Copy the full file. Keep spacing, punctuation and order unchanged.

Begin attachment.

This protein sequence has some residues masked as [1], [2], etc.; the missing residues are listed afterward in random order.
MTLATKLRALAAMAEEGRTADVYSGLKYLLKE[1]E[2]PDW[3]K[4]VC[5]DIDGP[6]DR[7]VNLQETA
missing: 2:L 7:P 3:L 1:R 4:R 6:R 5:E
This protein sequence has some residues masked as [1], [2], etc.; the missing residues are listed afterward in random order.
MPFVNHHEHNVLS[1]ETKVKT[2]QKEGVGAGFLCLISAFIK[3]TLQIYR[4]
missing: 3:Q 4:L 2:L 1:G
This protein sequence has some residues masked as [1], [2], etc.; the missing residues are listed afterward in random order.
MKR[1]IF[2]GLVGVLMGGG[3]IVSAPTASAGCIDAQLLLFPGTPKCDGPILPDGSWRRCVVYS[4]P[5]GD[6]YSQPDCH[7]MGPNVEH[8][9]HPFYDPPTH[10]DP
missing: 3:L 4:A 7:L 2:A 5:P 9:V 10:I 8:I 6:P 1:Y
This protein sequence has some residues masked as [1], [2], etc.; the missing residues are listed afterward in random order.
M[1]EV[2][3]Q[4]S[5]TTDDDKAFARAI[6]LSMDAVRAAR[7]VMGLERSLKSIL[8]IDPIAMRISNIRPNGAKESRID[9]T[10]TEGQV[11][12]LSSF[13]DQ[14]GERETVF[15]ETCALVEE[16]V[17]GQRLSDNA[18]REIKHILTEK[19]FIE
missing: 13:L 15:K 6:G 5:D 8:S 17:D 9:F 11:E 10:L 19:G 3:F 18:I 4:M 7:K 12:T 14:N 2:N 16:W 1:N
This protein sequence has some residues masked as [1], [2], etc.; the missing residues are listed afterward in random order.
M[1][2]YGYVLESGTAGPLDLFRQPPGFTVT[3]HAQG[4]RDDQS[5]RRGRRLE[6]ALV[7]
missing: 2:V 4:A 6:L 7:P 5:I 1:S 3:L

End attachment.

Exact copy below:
This protein sequence has some residues masked as [1], [2], etc.; the missing residues are listed afterward in random order.
MTLATKLRALAAMAEEGRTADVYSGLKYLLKE[1]E[2]PDW[3]K[4]VC[5]DIDGP[6]DR[7]VNLQETA
missing: 2:L 7:P 3:L 1:R 4:R 6:R 5:E
This protein sequence has some residues masked as [1], [2], etc.; the missing residues are listed afterward in random order.
MPFVNHHEHNVLS[1]ETKVKT[2]QKEGVGAGFLCLISAFIK[3]TLQIYR[4]
missing: 3:Q 4:L 2:L 1:G
This protein sequence has some residues masked as [1], [2], etc.; the missing residues are listed afterward in random order.
MKR[1]IF[2]GLVGVLMGGG[3]IVSAPTASAGCIDAQLLLFPGTPKCDGPILPDGSWRRCVVYS[4]P[5]GD[6]YSQPDCH[7]MGPNVEH[8][9]HPFYDPPTH[10]DP
missing: 3:L 4:A 7:L 2:A 5:P 9:V 10:I 8:I 6:P 1:Y
This protein sequence has some residues masked as [1], [2], etc.; the missing residues are listed afterward in random order.
M[1]EV[2][3]Q[4]S[5]TTDDDKAFARAI[6]LSMDAVRAAR[7]VMGLERSLKSIL[8]IDPIAMRISNIRPNGAKESRID[9]T[10]TEGQV[11][12]LSSF[13]DQ[14]GERETVF[15]ETCALVEE[16]V[17]GQRLSDNA[18]REIKHILTEK[19]FIE
missing: 13:L 15:K 6:G 5:D 8:S 17:D 9:F 11:E 10:L 19:G 3:F 18:I 4:M 7:K 12:T 14:N 2:N 16:W 1:N
This protein sequence has some residues masked as [1], [2], etc.; the missing residues are listed afterward in random order.
M[1][2]YGYVLESGTAGPLDLFRQPPGFTVT[3]HAQG[4]RDDQS[5]RRGRRLE[6]ALV[7]
missing: 2:V 4:A 6:L 7:P 5:I 1:S 3:L